NIAAA binge alcohol feeding to mice
Male C57BL/6J mice (∼8 weeks of age) were given alcohol via the NIAAA binge model as previously described (Bertola et al., 2013). Briefly, mice were pair fed liquid alcohol diet (n = 6) or control liquid diet [maltose dextrin—Bio-Serv (Flemington, NJ, United States)] (n = 4) for 10 days. On the 11th day, mice were given a bolus dose of 31.5% ethanol solution (vol/vol) or 45% maltose dextrin solution (wt/vol) by oral gavage. Mice were anesthetized with a lethal dose of Euthasol (150 mg/kg, IP) ∼ 9 h following the bolus dose of alcohol, and serum was collected for ALT measurements. Cardiac perfusion was performed using ice-cold phosphate buffer saline (PBS). Brains were harvested, and hemi-brains were fixed in 4% paraformaldehyde (PFA) for immunostaining or were frozen in dry ice for Western blotting.
Ob/ob, C57BL/6J, and C57BL/6NJ mice were obtained from Jackson Laboratory (Bar Harbor, ME, United States) at 6 weeks of age. All mice were fed standard chow (ad libitum) for up to 20 weeks (n = 5–6). The mice received care according to methods approved under institutional guidelines for the care and use of laboratory animals in research. C57BL/6J mice (6J mice), background for ob/ob mice also harbor another mutation that inactivates nicotinamide nucleotide transhydrogenase (NNT), a mitochondrial protein on the inner membrane responsible for transferring reducing equivalents from NADH to NADPH (Garcia et al., 2018). C57BL/6NJ mice (6NJ mice), contain functional NNT proteins and were used as an additional control for ob/ob mice.
For the intragastric- and NIAAA-binge-alcohol feeding models, the right-cerebral hemi-brain of each mouse was immersion-fixed with 4% PFA in PBS for 24 h, followed by serial incubation in 10%, 20%, and 30% sucrose solution at 4°C for 24 h each, and subsequently frozen. The frozen brain tissues were mounted in Tissue-Tek OCT compound (Fisher Scientific, MA, United States), and sliced into 20 μm-thick sagittal sections at −25°C using a cryostat (Micron Instruments, CA, United States). Three sections (600 µm apart) per mouse were used for immunostaining as described below (Ou et al., 2021).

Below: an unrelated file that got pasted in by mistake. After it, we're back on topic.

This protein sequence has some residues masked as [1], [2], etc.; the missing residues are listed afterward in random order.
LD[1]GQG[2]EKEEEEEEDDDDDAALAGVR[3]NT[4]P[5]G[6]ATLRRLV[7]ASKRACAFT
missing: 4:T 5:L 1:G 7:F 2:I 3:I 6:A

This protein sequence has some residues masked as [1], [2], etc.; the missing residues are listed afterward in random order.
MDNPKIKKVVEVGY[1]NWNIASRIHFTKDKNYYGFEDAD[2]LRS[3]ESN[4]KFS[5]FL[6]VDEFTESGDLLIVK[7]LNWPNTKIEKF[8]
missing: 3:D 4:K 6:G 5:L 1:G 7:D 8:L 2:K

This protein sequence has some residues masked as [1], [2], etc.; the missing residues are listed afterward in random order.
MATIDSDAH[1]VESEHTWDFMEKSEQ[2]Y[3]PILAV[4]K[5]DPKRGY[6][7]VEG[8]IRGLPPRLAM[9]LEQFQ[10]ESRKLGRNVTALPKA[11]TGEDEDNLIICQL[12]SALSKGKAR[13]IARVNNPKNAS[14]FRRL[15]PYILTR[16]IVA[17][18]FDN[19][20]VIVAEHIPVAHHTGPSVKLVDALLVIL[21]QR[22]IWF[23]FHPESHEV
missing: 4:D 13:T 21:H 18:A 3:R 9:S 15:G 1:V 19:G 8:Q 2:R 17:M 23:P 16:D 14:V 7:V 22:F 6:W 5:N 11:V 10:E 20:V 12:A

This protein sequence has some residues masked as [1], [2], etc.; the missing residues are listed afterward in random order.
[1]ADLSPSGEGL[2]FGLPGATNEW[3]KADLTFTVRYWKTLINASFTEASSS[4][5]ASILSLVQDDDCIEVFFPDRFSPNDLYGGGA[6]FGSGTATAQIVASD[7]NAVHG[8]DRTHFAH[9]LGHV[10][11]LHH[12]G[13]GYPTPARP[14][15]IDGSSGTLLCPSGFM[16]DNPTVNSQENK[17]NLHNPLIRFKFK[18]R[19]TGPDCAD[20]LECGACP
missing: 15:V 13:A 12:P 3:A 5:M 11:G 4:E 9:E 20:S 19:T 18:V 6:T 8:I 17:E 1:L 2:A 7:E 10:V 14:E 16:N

Iba-1 immunostaining and quantification
Free-floating sagittal brain sections were washed three times for 2 min in PBS and blocked with 0.5% bovine serum albumin (BSA) in PBS containing 0.3% Triton X-100 (TX100) for 60 min at room temperature. Tissue sections were incubated with 0.5 μg/ml anti-Iba-1 rabbit antibody (to detect microgliosis) in PBS containing 0.3% TX100 and 0.5% BSA overnight at 4°C. After washing, the tissue sections were incubated in the dark with 0.1% AlexaFluor 488 donkey anti-rabbit IgG (Biolegend; CA, United States) in PBS containing 0.3% TX-100 and 0.5% BSA for 2 h at room temperature, washed, and mounted onto glass slides, coverslipped with Vectamount aqueous mounting media (Vector Laboratories, CA, United States), and sealed with nail polish. Slides were stored at 4°C until imaging. The fluorescent staining in the cortex and the hippocampus was analyzed using a Leica TCS SP5 Confocal Microscope (Leica, NJ, United States), by imaging two regions in the cortex and one region in the hippocampus. The number of microglia were manually counted in each image using the NIH ImageJ (version 1.53e, MD, United States) for microglia number quantification. For each brain region, the microglia counts were averaged to give the average number of microglia per region per mouse. The overall number of microglia represents the average of the microglia in the cortex and hippocampus. All NIH ImageJ analysis was performed by two readers blinded to the experimental groups.
Histological analysis of liver
Livers were removed, fixed with 10% buffered formalin, embedded in paraffin, and cut into 5-μm thick sections. All specimens were stained with hematoxylin/eosin (Η&Ε) by the Histology Core at the USC Center for Liver Diseases and were evaluated under a light microscope.
Brain homogenization and mouse Aβ (1–42) ELISA
The frozen left cerebral hemisphere without the cerebellum was pulverized to a fine homogeneous powder on dry ice, which was homogenized in five volumes of TPER with Roche complete EDTA-free Mini protease inhibitor by a mechanical homogenizer (Waverly, IA) and rotated at 4°C for 1 h. The homogenate was centrifuged at 14,000 × g for 20 min at 4°C and the supernatant was aliquoted and stored at −80°C for ELISA or immunoblotting. An aliquot of the supernatant was set aside to measure protein concentration using a bicinchoninic acid kit (Pierce Chemical Co., Rockford, IL). A part of the brain and liver homogenate supernatants and plasma samples were used for the detection of mouse Aβ (1–42) using a sandwich ELISA kit no. KMB3441 (Thermo Fisher Scientific, Waltham, MA). Absorbance (OD) was measured at 450 nm. Standard curves were fit to a four-parameter logistic regression curve and the tissue Aβ (1–42) levels were calculated and normalized based on the total protein amount in the tissue samples.